I thought the writing was excellent and really made me want more. Rex doesn't shy away from telling it like it is and this book is not for the weak of heart. It will make you angry, uncomfortable and break your heart to see what situations he was put in. It reminded me of reading A Child Called It by Dave Pelzer.

I would've given this 5 stars because it was t
Jul 31, 2019 rated it it was amazing
Thank you Rex Ogle for writing so many people's story. Though my life wasn't quite as awful, I was glad to grow up and get away from it and raise my own family better. I feel for what he experienced both from my own experience and from what I witnessed. Grown ups were not trust worthy or good in my young self's opinion. Kids were vulnerable enough to be picked on as they were on hand. Parents believed other adults, especially teachers and anyone perceived as "betters" or authority figures, kids ...more
Aug 12, 2019 rated it really liked it
Shelves: arcs
Netgalley provided me a DRC of this book in exchange for an honest review.

This was a tough read. It's a true account, and a brutally honest look at poverty, domestic abuse, and what happens when kids have to take care of themselves.

Here Ogle recounts his 6th grade year--a year full of turmoil. His mom and boyfriend are struggling to find jobs, and their frustration and anger usually turns into physical abuse--both towards each other and towards Rex. He's in charge of caring for his toddler brot
Jun 14, 2019 rated it it was amazing
Thanks to W.W. Norton for the ARC at BEA 2019!

This book is Rex Ogle's real story of growing up in poverty and trying to survive in a school and social environment where he feels the constant pressure of food insecurity, poverty, lack of stable housing, and watches his parents buckle and abuse each other and him due to the unending stress of being impoverished. A constant point in the book is Ogle's shame when he has to repeatedly tell the lunch counter cashiers that he is on the Free Lunch progr
Jeanie Phillips
May 03, 2020 rated it liked it
I have complicated feelings about this book. Rex Ogle is so honest and vulnerable in the telling of his early life: the poverty, the abuse, the neglect, the trauma. My heart broke for him, and my educator self saw his experience in my students - and the way that it can be misunderstood. AND it wrapped up in such a neat and tidy way- it felt simplified and false.
MaryBrigid Turner
Jul 11, 2019 rated it it was amazing
A wonderful, thought provoking glimpse into what it means to be poor in America.
Lel Budge
Nov 18, 2019 rated it it was amazing
Shelves: blog, anne-cater
This is the true story of Rex Ogle’s life as a young boy living in a low income family.

Rex spends a lot of his time caring for his younger brother, Ford, and trying to protect him from the violence in this broken, desperate family.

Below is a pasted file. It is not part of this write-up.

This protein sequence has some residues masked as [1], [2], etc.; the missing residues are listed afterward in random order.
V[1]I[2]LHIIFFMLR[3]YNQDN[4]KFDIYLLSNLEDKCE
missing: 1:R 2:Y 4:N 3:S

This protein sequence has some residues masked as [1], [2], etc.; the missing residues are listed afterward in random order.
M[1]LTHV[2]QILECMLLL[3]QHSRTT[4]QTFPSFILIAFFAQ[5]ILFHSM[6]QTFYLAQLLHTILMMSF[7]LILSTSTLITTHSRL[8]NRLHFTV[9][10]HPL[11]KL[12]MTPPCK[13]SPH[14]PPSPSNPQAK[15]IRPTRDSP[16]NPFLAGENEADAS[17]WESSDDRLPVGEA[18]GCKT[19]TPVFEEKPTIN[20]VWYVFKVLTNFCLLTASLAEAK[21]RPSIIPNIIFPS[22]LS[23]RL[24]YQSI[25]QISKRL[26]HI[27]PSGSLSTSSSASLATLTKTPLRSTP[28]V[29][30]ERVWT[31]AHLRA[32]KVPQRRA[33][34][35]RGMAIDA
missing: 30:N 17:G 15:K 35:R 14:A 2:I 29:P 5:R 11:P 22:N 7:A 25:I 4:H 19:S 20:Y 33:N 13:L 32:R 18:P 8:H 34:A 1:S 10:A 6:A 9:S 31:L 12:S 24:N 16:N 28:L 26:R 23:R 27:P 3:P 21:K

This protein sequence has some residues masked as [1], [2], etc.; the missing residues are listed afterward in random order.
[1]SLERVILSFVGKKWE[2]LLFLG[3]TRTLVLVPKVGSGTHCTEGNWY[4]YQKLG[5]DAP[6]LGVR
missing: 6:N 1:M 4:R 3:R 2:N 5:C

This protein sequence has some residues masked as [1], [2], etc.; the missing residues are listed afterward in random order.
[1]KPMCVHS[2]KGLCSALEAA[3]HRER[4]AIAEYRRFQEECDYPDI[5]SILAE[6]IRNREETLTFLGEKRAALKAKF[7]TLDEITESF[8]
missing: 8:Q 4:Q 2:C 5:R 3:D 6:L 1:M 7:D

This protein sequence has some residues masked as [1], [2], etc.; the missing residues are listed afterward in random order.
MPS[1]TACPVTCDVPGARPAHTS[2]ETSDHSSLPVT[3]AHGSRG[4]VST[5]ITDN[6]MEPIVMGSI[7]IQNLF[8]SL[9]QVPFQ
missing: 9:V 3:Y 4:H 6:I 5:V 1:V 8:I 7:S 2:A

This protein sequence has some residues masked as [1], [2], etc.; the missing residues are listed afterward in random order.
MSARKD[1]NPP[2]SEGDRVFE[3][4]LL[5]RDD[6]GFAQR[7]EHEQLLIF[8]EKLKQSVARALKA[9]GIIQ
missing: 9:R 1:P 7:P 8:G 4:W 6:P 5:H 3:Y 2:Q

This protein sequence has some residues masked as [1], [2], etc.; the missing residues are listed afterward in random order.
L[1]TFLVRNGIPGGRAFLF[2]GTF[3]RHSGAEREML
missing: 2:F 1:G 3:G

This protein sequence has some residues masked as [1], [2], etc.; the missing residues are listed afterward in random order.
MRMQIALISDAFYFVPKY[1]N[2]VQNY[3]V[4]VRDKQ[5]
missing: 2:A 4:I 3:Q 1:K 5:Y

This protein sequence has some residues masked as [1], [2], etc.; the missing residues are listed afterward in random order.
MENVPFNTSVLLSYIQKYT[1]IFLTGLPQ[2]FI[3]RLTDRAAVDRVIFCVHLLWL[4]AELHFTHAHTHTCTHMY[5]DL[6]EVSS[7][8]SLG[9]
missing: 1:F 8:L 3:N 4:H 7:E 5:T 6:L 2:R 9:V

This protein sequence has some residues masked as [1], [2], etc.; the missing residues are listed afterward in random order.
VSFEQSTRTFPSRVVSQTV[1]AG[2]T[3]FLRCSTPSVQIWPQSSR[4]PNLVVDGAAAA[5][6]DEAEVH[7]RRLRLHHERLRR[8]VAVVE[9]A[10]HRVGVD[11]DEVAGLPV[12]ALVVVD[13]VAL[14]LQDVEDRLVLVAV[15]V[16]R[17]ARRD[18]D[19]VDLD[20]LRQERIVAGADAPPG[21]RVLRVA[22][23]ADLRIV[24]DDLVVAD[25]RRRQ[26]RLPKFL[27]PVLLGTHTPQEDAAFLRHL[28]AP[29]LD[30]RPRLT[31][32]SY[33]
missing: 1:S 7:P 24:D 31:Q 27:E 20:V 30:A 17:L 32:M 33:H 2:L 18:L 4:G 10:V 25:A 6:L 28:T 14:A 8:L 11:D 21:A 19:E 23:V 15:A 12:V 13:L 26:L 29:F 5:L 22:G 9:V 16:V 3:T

Starting 6th grade, his mother tells him he’s on the free lunch programme and his first thought is of shame. He tries his best to hide this from his friends at every lunch time.

At home he is often hungry, his mother’s boyfriend beats her, she in turn beats Rex, leaving
Nov 02, 2020 rated it it was amazing
One of the most powerful books I have ever read. A painful, but extremely realistic, portrayal of what it's like to grow up in poverty in the United States. This story is very well written, and as much as it is heartbreaking, its message of hope is something I was profoundly moved by. ...more
Hard to read this memoir of Ogle's youth dealing with poverty and abusive parents, but he writes clearly and without sensationalizing his past. Managing to still sound like a kid, or to distill the way kids talk and think, he builds his readers' trust and keeps them reading. ...more
Oct 22, 2021 rated it liked it
An often painful, emotion filled journey through young Rex's life. Crisp descriptions and narrative make the world as seen through his eyes come achingly to life, and I felt proud of him for his strength and grit in keeping on trying.
2021 Popsugar Reading Challenge: The book on your TBR list with the ugliest cover.
Heartbreaking at times, this memoir tell's of Ogle's childhood, being poor, having to participate in the free lunch program and having an abusive household. But this book was not totally without hope. I recommend it. ...more
Dinah Moore
"I don't get why folks act like being poor is a disease, like it's wrong or something. It's hard to be poor."

Rex Ogle, omfg. Thank you for sharing so kids know they aren't alone .
I live in South Carolina's "Corridor of Shame" so I know so many IRL kids who can relate.

This book covers everything from urban housing to domestic violence. Child abuse, neglect, a mom with mental illness, and just the overall burden of the being poor--coupled with hunger had me literally wailing for Rex + many that I
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YA Buddy Readers'...: Free Lunch by Rex Ogle -- Starting February 8th 2021 19 13 Feb 18, 2021 07:45AM  

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“I don't know why, but I don't trust the word free anymore. Lunch here is supposed to be free, but it feels like it costs me a lot.” 5 likes
“No child should feel alone. Or ashamed. Or worthless. They need to know that their circumstances are not their fault.” 4 likes